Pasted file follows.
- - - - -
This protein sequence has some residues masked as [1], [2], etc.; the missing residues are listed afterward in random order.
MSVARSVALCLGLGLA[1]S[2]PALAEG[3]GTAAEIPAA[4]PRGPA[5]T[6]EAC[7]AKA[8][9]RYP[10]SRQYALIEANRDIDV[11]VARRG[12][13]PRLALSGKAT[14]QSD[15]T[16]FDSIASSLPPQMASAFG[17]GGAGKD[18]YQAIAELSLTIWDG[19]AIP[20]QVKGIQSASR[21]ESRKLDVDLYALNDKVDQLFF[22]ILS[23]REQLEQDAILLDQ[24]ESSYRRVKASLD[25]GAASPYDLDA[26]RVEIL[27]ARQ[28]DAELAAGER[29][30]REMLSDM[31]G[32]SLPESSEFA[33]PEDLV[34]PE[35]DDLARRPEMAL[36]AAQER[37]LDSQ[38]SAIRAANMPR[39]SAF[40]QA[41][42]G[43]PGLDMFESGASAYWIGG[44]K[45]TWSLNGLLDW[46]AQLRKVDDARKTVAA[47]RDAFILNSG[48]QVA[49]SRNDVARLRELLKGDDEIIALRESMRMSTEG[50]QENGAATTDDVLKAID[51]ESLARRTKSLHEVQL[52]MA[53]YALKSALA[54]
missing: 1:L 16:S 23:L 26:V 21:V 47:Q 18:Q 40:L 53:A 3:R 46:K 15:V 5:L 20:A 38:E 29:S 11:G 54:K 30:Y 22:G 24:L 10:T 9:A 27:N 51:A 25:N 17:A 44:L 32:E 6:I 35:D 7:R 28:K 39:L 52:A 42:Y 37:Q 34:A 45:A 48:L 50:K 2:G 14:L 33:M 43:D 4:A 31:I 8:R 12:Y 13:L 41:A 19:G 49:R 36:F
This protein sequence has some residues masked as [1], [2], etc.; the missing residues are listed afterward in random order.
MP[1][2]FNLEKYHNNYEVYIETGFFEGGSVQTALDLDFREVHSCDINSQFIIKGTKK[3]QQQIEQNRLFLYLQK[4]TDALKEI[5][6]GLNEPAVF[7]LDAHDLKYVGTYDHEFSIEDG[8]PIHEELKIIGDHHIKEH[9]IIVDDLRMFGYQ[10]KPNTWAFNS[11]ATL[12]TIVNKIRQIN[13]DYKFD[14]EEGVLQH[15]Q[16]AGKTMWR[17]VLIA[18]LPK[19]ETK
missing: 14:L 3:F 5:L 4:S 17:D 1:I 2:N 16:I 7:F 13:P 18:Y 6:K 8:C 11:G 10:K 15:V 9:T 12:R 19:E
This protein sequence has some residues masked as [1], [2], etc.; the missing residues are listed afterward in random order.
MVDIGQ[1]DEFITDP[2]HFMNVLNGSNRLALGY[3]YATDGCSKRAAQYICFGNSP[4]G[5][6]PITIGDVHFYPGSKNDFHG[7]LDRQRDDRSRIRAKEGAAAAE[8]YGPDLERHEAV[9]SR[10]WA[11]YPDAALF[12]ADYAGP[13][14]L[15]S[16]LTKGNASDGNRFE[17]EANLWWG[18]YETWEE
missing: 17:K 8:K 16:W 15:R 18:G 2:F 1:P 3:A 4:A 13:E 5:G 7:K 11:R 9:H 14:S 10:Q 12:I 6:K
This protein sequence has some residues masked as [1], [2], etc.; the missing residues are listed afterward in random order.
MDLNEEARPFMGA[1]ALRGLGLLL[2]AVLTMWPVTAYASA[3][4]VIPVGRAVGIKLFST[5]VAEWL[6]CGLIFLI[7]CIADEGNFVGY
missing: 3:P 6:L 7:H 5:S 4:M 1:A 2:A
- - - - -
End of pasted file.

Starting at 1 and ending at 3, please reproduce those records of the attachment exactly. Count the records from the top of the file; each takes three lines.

This protein sequence has some residues masked as [1], [2], etc.; the missing residues are listed afterward in random order.
MSVARSVALCLGLGLA[1]S[2]PALAEG[3]GTAAEIPAA[4]PRGPA[5]T[6]EAC[7]AKA[8][9]RYP[10]SRQYALIEANRDIDV[11]VARRG[12][13]PRLALSGKAT[14]QSD[15]T[16]FDSIASSLPPQMASAFG[17]GGAGKD[18]YQAIAELSLTIWDG[19]AIP[20]QVKGIQSASR[21]ESRKLDVDLYALNDKVDQLFF[22]ILS[23]REQLEQDAILLDQ[24]ESSYRRVKASLD[25]GAASPYDLDA[26]RVEIL[27]ARQ[28]DAELAAGER[29][30]REMLSDM[31]G[32]SLPESSEFA[33]PEDLV[34]PE[35]DDLARRPEMAL[36]AAQER[37]LDSQ[38]SAIRAANMPR[39]SAF[40]QA[41][42]G[43]PGLDMFESGASAYWIGG[44]K[45]TWSLNGLLDW[46]AQLRKVDDARKTVAA[47]RDAFILNSG[48]QVA[49]SRNDVARLRELLKGDDEIIALRESMRMSTEG[50]QENGAATTDDVLKAID[51]ESLARRTKSLHEVQL[52]MA[53]YALKSALA[54]
missing: 1:L 16:S 23:L 26:V 21:V 47:Q 18:Q 40:L 53:A 3:R 46:K 15:V 5:L 20:A 38:E 29:S 11:G 54:K 30:Y 22:G 24:L 10:T 9:A 27:N 51:A 25:N 17:A 44:L 32:E 6:I 35:D 7:R 28:K 39:L 52:A 42:Y 37:Q 34:A 45:A 48:L 50:K 2:G 14:L 33:M 43:D 4:A 31:I 8:R 12:Y 13:L 41:A 19:G 49:R 36:F
This protein sequence has some residues masked as [1], [2], etc.; the missing residues are listed afterward in random order.
MP[1][2]FNLEKYHNNYEVYIETGFFEGGSVQTALDLDFREVHSCDINSQFIIKGTKK[3]QQQIEQNRLFLYLQK[4]TDALKEI[5][6]GLNEPAVF[7]LDAHDLKYVGTYDHEFSIEDG[8]PIHEELKIIGDHHIKEH[9]IIVDDLRMFGYQ[10]KPNTWAFNS[11]ATL[12]TIVNKIRQIN[13]DYKFD[14]EEGVLQH[15]Q[16]AGKTMWR[17]VLIA[18]LPK[19]ETK
missing: 14:L 3:F 5:L 4:S 17:D 1:I 2:N 16:I 7:F 13:P 18:Y 6:K 8:C 11:G 10:K 15:V 9:T 12:R 19:E
This protein sequence has some residues masked as [1], [2], etc.; the missing residues are listed afterward in random order.
MVDIGQ[1]DEFITDP[2]HFMNVLNGSNRLALGY[3]YATDGCSKRAAQYICFGNSP[4]G[5][6]PITIGDVHFYPGSKNDFHG[7]LDRQRDDRSRIRAKEGAAAAE[8]YGPDLERHEAV[9]SR[10]WA[11]YPDAALF[12]ADYAGP[13][14]L[15]S[16]LTKGNASDGNRFE[17]EANLWWG[18]YETWEE
missing: 17:K 8:K 16:W 15:R 18:G 2:F 1:P 3:A 4:A 13:E 5:G 7:K 11:R 9:H 14:S 10:Q 12:I 6:K